If it succeeds, it could be a model for national welfare systems in poor countries
TSIDE ZEWIDE has lived in the shadow of the national palace in Addis Ababa for more than fifty years. Since her husband died four years ago the 73 year-old has cared for three orphans, the grandchildren of her late sister, alone in a rundown government-owned shack. She has no pension, and, until recently, had no income. “I relied on the kindness of my neighbours,” she sighs.
Last year Mrs Zewide’s fortunes changed. She and some 80 of her neighbours rise at dawn to sweep the streets of the Ethiopian capital for three hours a day. For this she is paid 1,200 Ethiopian birr ($44) a month, a fifth of which she must put away in savings. “It’s good for me psychologically,” says. “It keeps me busy, and now at least I can tell people I have a job.” Her teammates nod in agreement.
They are participants in Ethiopia’s Urban Productive Safety Net Project, which launched in 2017 and is among the largest social programmes in sub-Saharan Africa (outside South Africa) designed specifically for urban areas. About 400,000 poor Ethiopians in 11 cities are already enrolled, and the government hopes it will eventually help 4.7m people in almost 1,000 towns. Beneficiaries are selected by a neighbourhood committee which chooses the poorest or most vulnerable. In addition to the paid work, they are also giving training. Those who want to start their own businesses are given grants.
Safety-nets in one form or another have proliferated across Africa in recent years. Spending on them in sub-Saharan Africa now amounts to about 1.5% of GDP (see chart). In Tanzania 10% of the population is covered by its safety-net (though at a cost of just 0.3% of GDP). Most schemes in Africa are focused on rural people and many are temporary, often implemented by donors in response to natural disasters or conflict. Few are designed to help households manage the private misfortunes—like illness or the death of a family member—that can tip them into destitution. And very few are designed to reduce the chronic unemployment that has taken root in many African cities.
Ethiopia’s programme is a step towards building a national social-security system that will, in time, replace a hotch-potch of small ones. It builds on Ethiopia’s flagship rural safety-net, which is the largest of its kind on the continent and covers some 10m poor people in the countryside. The government has committed $150m to fund the new scheme and the World Bank has stumped up the remaining $300m needed for the first five years. Ethiopia hopes that within 10 years it will not need help financing the programme.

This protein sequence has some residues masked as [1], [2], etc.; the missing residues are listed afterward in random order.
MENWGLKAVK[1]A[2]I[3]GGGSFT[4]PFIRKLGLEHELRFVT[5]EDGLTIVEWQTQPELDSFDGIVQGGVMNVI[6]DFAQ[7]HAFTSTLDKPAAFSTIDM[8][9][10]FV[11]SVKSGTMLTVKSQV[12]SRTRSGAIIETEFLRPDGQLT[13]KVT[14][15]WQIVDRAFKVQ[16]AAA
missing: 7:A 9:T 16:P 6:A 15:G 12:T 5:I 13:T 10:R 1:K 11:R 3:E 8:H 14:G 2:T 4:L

For years the Ethiopian government had flinched at terms like “social protection”. But donors are hopeful that it now considers the safety-net a long-term policy rather than “than a sticking plaster that won’t be necessary once industrialisation takes off,” says Tom Lavers of Manchester University. But, he notes, antipathy towards Western-style welfarism remains strong. The government flatly rejected the idea of no-strings cash handouts, which are popular among donors and development economists, partly because they are cheap to administer. “People can’t expect a free lunch,” says Belynshe Regassa, the head of Mrs Zewide’s local committee
Ethiopia’s rural scheme, which helps about 10m people (in a population of about 102m), is widely regarded as a success. It has reduced rural poverty and helped the poor buy food during a drought in 2016 that might have led to famine. But towns and cities are a different challenge altogether. It can be hard to know where and who are the very poorest. Applicants must have lived in the district for at least six months to be eligible, so transient urban folk may slip through the net. Mrs Regassa says locals complained to her when they were not selected by the committee. Critics complain that supporters of the ruling party are more likely to get picked.
Despite such gripes, Ethiopia’s experience suggests that even poor countries can start extending social safety-nets. If Ethiopia is to achieve its goal of weaning the scheme off donor support, it may have to make cuts to other social programmes, which would be politically painful.
The biggest dilemma lies in the fact that even the broadest safety-nets in Africa only cover a small portion of the poor. Mrs Regassa of the local committee is not eligible for help because she owns her own house. But as a single mother with four children—she hopes the programme will one day include her, too.